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Outrage has flared across the New Zealand education sector at the Ministry of Education's punishment of Pembroke School, and some believe the punitive measures will only intensify for the school board and others who challenge National Standards.
The Oamaru primary school became the first in Otago to be publicly punished for non-compliance with the Ministry of Education's National Standards.
It was to host a Pasifika Fono (meeting) last Friday but, the day before, the board of trustees was told by the ministry the school's annual charter did not comply with legislative requirements as it did not include National Standards targets.
The ministry told the school the fono would be held in a commercial complex, and an agreement for the ministry to pay the home and school committee to do the catering for the fono as a fundraiser was rescinded.
Labour education spokeswoman Sue Moroney said Pembroke School was not the only school in New Zealand to have been punished for non-compliance. Some had been denied access to professional development because they had not toed the line, she said.
"It's just another example of this Government putting their politics and ideology ahead of the interests of our children's education.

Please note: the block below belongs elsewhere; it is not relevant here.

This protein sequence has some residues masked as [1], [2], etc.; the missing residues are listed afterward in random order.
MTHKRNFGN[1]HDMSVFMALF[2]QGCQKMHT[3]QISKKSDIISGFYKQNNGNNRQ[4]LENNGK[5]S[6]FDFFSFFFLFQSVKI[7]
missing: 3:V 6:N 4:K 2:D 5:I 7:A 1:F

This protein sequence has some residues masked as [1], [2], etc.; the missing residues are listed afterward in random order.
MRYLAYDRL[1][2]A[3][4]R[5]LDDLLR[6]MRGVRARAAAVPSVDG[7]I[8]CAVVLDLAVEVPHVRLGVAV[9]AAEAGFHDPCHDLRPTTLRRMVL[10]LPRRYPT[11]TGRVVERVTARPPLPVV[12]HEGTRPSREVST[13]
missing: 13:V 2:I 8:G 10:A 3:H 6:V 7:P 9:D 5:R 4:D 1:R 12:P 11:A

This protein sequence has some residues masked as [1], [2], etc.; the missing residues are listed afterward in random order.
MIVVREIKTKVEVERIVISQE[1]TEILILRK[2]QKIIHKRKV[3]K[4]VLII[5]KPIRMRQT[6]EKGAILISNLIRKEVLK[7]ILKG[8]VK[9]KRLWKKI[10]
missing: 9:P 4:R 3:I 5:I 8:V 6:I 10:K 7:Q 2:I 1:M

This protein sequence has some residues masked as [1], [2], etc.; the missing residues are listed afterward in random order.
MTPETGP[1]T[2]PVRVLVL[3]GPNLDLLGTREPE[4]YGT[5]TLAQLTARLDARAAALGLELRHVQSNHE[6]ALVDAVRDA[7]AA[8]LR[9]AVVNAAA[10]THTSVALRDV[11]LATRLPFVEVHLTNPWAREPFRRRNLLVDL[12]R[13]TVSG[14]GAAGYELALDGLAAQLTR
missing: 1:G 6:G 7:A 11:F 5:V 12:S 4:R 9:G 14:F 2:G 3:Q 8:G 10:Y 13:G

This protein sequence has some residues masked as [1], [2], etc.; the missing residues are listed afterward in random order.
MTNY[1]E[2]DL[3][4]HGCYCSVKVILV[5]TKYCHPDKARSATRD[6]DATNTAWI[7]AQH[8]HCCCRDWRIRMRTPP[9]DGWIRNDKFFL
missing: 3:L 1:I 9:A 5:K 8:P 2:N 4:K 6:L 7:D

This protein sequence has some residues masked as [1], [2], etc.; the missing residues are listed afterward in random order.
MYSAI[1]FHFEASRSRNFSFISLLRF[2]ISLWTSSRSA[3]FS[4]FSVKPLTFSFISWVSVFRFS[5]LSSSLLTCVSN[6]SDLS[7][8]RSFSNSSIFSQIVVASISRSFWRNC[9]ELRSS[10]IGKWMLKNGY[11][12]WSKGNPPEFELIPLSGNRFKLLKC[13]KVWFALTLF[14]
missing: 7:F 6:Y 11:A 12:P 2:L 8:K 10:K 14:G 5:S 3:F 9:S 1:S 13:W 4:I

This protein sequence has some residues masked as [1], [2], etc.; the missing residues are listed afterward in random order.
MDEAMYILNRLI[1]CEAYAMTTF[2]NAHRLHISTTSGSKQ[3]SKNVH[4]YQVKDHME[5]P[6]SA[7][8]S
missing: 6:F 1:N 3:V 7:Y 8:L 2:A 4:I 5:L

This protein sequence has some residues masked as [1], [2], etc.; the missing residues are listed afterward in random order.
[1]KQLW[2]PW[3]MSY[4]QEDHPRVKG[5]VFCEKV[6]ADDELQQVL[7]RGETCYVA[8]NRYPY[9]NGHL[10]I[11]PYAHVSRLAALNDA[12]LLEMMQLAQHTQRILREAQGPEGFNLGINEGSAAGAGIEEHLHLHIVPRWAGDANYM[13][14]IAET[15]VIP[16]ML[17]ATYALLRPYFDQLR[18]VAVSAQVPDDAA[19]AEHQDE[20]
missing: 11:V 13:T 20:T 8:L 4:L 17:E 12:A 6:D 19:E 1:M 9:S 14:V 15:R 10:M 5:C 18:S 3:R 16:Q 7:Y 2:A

"The Government says putting a focus on Pasifika education is a top priority, and yet here they are playing politics.
New Zealand Educational Institute president Ian Leckie agreed. He said the action was disgraceful because it not only punished Pembroke School, but the entire community.
"This school and the community were trying to come together to do something positive for Pasifika children - something which would have far more meaning in terms of lifting student achievement than National Standards.
"The school board has decided not to implement National Standards for good reason.
"Like hundreds of other schools around the country, it would rather stick with proven ways of assessing student progress rather than being forced to use hastily designed, untried and untested National Standards, particularly on children who have English as a second language."
Mr Leckie said the extraordinary punitive action against Pembroke School was likely to be a sign of things to come.
"It's fair to say, I think, this has been a totally inappropriate response to a well-planned event.
"I would hope they would review their actions and not respond like this in the future."
New Zealand Principals' Federation president Peter Simpson said the response was "fairly petty and small-minded".
"It's a continuation of the Education Minister [Anne Tolley] using her ministry to bully schools into submission.
"This is a classic case."
Mrs Tolley was concise with her view of the situation.
"This principal has made it very clear he is happy to break the law.
"I'd rather the people involved in this political protest concentrated on how to lift the achievement levels of the one in five children who are leaving school without the reading, writing and maths skills that they need."
Principal Brent Godfery said he received a "flood" of support from parents and other schools yesterday.
The fono was held on Monday night at the Galleon Complex in Oamaru and about 100 invited parents, teachers and principals from the Pacific Island community attended.